'Agent X': TV Review

James Dittiger/TNT
So bad it's (almost) good.

Sharon Stone's new TNT drama is hilarious, but was that intentional? In any case, if you like crazy and implausible, 'X' marks the spot.

Despite some of the pain it caused me, Agent X also provided, in the same package, a salve. The backstory: Five days before reviewing TNT’s new spy/whatever drama, I tweaked my back and was barely walking around. By the fifth day, it was mostly better, thanks to loads of Advil. Then I watched the first hour of Agent X and laughed so hard I hurt myself again.

But I kept watching — and laughing — and realized Agent X could bring a lot of pleasure on a weekly basis as I create the inevitable Agent X Drinking Game. Anyway, the point is, you’ve got to laugh to keep from crying.

I should mention is that Agent X is not supposed to be a comedy. It’s a drama. TNT had a chance to get out in front of this thing and claim it as a spoof, but apparently that didn’t occur to them. So unfortunately Agent X remains an intentional drama, one that is insanely but deliciously bad. Hilariously bad.

It's hard to explain the premise alone without laughing. Let’s try: Agent X is about how newly elected vice president Sharon Stone (her show name is Natalie Maccabee but that’s only half as funny) finds out from an Alfred-like butler at the vice president’s residence "the greatest secret in the history of our country."

The secret is that the “real” Constitution (kept secret from everyone) – follow along! – contains a fifth section to article two, not just four sections like everybody thinks (meaning everybody who knows the Constitution, which in this country is basically nobody). Anyway, the secret fifth section states this (you might want to sit down): "An agent of unknown identity is hereby authorized to serve at the discretion of the vice president for the purpose of aiding the Republic in times of dire peril."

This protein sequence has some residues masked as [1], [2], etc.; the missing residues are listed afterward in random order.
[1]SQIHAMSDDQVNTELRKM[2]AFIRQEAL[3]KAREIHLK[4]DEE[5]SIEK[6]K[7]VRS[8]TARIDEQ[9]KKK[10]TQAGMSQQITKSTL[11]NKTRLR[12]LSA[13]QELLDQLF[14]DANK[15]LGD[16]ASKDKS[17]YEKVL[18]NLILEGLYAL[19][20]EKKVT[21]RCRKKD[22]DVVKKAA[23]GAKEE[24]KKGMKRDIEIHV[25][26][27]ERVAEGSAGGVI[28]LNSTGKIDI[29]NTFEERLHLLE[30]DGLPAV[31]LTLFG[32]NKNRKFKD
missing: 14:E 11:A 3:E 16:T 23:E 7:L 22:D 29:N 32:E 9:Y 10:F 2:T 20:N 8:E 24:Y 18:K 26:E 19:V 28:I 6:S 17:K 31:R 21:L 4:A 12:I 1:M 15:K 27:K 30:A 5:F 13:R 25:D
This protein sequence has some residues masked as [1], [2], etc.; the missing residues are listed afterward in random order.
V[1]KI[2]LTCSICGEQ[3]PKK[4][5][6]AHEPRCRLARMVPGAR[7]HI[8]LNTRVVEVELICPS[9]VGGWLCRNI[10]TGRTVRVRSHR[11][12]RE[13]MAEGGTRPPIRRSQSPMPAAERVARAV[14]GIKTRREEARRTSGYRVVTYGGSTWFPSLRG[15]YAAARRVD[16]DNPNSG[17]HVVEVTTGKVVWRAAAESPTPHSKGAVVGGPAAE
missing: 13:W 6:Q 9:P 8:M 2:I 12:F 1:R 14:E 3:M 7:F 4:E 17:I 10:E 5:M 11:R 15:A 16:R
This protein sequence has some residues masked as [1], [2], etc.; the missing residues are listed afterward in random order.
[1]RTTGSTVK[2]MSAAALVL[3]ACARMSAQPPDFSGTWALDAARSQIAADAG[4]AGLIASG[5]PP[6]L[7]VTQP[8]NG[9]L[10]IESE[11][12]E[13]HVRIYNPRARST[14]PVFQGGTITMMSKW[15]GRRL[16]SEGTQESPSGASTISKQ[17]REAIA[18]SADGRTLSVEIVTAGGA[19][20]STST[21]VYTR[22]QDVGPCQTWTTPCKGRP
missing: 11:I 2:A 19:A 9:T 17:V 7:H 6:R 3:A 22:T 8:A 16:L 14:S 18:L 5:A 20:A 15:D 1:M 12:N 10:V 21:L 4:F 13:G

As the vice president, Stone reacts with a faux stunned look. As it should be. The vice president is now capable of sending out an American James Bond to do black ops work. Who the hell wouldn’t be both stunned and excited? The camera cuts back to Stone again and, yes, she's still shocked. Or then again, she may have been thinking, "I’ve made a huge mistake."

Here’s the thing you need to know about the Agent X Drinking Game I have in the works: Most of the drinking will be based on reaction shots, since Agent X has quadruple the amount of close-ups of faces reflecting surprise, disdain, disappointment and often just blankness — of any other drama on TV. Think Leslie Nielsen in Police Squad!

Stone’s presence on Agent X is odd. Yes, she’s an executive producer but that she, or any number of the actors on this show, agreed to be on this series is kind of baffling. They all deserve better material. She should have held out for something on HBO or Showtime, since her role here is basically to play second fiddle to the actual agent in the title, ruggedly handsome John Case (Jeff Hephner).

In the first two hours — which TNT will run together on Nov. 8 — Stone’s role is to compile as many patently unbelievable reaction shots as possible. Every now and then she gets an actual scene. Mostly they have her saying dumb stuff like, upon opening the secret Freemasons-like cave door of the Residence, "Tell me this is a wine cellar." And then seeing the underground Batman-esque lair, she says very slowly, "Shut...the...front...door." Later, watching from the lair as Agent Case’s button camera reveals all of his terrible fighting scenes, she says, "Holy Toledo."


Gerald McRaney plays Malcolm Millar, chief steward of the vice president’s residence, aka Batman’s Alfred. McRaney is basically the only one who gets out alive here, acting-wise. Even James Earl Jones, who plays the Chief Justice of the Supreme Court, can’t make this material work (and yes, the Chief Justice knows about and upholds the mysterious Article Two, Section Five powers even though the American people don’t know it exists — he reminds the vice president that she must never, ever mention her secret powers act to anyone).

Created and written by William Blake Herron, with tons of other exec producers tossed in to muddle the vision, Agent X is one of those show you can’t believe is on TV. The writing is terrible, the action scenes are hysterically bad and it feels like a show that was kept in a vault from the early 1980s and then put on TNT.